Pasadena is located 10 miles northeast of downtown Los Angeles and is bordered by the San Gabriel Mountains to the North. Although Pasadena is best known as the home of the annual Tournament of Roses Parade, and the Rose Bowl, the city also boasts rich educational, artistic, architectural and cultural traditions that have historic significance far beyond the city borders.
Pasadena is made up of various neighborhoods including landmark districts such as Bungalow Heaven and the Historic Highlands. Prestigious neighborhoods such as Oak Knoll and Madison Heights have architecturally distinguished estate homes on winding, oak tree-shaded streets. Homes with variations on mid-century and contemporary architecture line the western side of the Arroyo Seco, as seen in the neighborhoods of Linda Vista, San Rafael and Annandale. They became part of the city about 30 years after Pasadena was founded and they continue to have a very rural atmosphere. The ranch style home is typical of many homes built in the outer areas of Chapman Woods, where large homes and mansions were constructed toward the center of this Pasadena neighborhood.
Pasadena was once occupied by the Hahamogna Tribe of Native Americans who subsisted on local game and vegetation. They lived in villages scattered along the Arroyo Seco and the canyons down to the South Pasadena area. With the arrival of the Spaniards and the establishment of the San Gabriel Mission on September 8, 1771, most of the Native Americans were converted and provided labor for the mission.
The San Gabriel Mission, the fourth in California, grew to be prosperous with abundant orchards, vineyards and herds. After the rule of California passed from Spain to Mexico, the Mexican government in 1833 secularized the mission lands and awarded them to individuals. The northeast corner of San Gabriel Mission, consisting of the 14,000 acres known as Rancho el Rincon de San Pascual, had previously been gifted in 1826 by the padres to Doña Eulalia Pérez de Guillen, noted for her advanced age as well as her devoted service to the mission. On February 18, 1835, it was formally granted by the Mexican government to her husband, Don Juan Mariné. He and his sons subsequently lost the land which has changed ownership a few more times since. In 1886 Pasadena incorporated, largely as a measure to rid the city of its saloon. In the ensuing decade, amenities such as sewers, paved streets, and electric street lighting were installed. On January 1, 1890, the Valley Hunt Club initiated a mid-winter festival with a procession of flower-bedecked horses and carriages.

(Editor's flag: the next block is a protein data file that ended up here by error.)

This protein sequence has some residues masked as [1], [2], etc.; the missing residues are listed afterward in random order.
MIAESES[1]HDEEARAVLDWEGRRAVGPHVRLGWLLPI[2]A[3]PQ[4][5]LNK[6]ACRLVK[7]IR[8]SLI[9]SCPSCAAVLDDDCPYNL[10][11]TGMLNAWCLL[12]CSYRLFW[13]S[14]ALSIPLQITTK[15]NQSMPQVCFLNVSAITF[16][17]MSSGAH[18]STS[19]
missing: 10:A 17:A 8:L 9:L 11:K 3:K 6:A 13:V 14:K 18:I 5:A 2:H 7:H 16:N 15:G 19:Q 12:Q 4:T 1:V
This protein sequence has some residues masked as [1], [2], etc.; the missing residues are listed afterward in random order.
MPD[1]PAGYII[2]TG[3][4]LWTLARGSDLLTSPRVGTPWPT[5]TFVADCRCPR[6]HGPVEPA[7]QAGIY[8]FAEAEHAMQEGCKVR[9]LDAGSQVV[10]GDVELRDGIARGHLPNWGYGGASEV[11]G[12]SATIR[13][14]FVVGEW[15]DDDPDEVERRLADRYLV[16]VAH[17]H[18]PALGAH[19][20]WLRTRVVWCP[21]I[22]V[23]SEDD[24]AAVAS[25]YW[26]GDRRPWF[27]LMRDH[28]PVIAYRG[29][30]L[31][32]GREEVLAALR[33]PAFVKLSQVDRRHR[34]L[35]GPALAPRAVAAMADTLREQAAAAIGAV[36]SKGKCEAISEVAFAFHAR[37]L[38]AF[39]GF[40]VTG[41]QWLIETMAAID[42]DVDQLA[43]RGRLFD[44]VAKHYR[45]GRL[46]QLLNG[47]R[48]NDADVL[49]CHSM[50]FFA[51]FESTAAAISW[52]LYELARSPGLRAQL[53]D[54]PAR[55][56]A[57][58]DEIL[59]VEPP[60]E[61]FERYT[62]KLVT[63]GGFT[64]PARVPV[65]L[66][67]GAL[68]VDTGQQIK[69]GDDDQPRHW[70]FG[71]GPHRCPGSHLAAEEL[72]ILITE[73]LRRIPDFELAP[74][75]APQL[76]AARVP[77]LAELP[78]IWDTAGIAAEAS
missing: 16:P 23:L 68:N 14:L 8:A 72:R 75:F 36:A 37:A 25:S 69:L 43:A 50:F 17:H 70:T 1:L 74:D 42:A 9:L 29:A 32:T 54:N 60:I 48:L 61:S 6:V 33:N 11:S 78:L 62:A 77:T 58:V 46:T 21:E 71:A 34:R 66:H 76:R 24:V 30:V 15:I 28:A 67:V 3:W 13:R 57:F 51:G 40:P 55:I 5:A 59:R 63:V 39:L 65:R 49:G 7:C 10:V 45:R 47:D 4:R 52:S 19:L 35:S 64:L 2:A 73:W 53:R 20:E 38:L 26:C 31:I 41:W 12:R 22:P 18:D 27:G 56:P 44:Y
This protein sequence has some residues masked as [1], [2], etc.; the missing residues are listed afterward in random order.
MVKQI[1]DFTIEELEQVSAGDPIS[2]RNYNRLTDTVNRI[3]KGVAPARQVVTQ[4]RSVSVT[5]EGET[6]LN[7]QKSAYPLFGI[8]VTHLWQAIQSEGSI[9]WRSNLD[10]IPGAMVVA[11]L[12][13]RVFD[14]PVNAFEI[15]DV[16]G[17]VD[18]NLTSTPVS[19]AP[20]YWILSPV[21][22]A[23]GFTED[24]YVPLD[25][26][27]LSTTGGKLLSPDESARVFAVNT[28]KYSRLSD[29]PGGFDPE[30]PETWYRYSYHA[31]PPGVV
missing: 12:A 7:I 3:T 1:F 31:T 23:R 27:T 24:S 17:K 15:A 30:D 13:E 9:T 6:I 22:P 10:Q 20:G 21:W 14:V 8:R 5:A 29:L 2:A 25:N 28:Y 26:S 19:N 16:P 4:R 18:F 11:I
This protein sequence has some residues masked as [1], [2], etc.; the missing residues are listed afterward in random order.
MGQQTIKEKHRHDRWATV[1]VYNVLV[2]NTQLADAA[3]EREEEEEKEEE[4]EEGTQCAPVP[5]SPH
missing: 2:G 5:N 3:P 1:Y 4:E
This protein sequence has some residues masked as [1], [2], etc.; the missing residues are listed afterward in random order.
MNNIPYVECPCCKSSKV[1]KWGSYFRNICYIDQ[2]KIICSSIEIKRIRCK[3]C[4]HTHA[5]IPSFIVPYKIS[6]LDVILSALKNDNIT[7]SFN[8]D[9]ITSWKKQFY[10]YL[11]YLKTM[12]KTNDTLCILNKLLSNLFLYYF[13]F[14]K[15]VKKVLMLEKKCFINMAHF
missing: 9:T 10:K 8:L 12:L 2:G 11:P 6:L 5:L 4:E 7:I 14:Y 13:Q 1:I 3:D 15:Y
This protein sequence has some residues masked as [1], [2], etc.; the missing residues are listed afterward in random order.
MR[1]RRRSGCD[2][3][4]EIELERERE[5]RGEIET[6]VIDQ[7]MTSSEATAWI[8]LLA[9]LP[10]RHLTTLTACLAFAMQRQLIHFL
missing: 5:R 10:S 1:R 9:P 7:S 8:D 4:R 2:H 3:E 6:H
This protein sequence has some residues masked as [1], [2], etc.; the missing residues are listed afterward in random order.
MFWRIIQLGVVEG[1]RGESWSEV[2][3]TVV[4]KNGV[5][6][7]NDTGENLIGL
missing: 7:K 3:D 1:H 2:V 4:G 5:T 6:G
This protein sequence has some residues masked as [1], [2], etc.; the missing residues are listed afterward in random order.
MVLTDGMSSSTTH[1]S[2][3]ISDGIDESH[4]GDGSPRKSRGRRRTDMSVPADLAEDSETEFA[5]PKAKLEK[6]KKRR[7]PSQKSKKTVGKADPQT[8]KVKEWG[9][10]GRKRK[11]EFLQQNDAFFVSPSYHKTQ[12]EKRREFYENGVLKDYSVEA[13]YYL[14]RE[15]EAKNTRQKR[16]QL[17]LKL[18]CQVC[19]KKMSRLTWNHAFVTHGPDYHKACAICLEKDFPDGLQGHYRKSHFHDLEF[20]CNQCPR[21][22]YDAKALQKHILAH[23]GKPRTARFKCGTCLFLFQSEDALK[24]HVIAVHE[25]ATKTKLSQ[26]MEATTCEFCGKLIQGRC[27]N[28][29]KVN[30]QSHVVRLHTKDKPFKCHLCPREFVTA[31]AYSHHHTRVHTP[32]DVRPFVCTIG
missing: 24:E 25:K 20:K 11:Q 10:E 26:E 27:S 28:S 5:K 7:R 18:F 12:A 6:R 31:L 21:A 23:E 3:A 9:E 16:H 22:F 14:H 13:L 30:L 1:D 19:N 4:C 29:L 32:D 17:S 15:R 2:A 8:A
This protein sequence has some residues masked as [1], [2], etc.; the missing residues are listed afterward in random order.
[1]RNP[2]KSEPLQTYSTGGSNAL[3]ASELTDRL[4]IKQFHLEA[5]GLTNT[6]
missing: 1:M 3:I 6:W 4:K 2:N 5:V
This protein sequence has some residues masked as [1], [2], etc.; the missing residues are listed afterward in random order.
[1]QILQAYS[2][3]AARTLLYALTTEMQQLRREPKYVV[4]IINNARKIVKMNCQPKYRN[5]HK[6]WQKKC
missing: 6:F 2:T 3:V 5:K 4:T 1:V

This became a yearly tradition that in 1898 was formally sponsored by the Tournament of Roses Association. The cultural and educational side of the city was not neglected. The educational system expanded in both the public and private sector. Throop Polytechnic Institute was founded in 1891 and later became the California Institute of Technology. Pasadena had a Shakespeare Club and numerous civic and cultural organizations.
The city government was reorganized and in 1901 Pasadena became a charter city with an elected mayor. The area of the city increased through annexations, first of sections to the north and east, then in 1914 San Rafael Heights and Linda Vista, which had been physically linked to the city by the Colorado Street Bridge. The bridge designed in 1913 as a "work of art" and renovated in the early 90's to conform with seismic safety standards, symbolizes the commitment of Pasadena to integrate its rich cultural heritage with the challenges of the new millennium.
Notable architects including Frank Lloyd Wright, Conrad Buff, Paul Williams and Myron Hunt designed homes in Pasadena, which became known for its fine architecture, particularly the Craftsman style, perfected by Greene and Greene. Craftsman-era neighborhoods are scattered throughout Pasadena, along with newer buildings by internationally known designers and architects.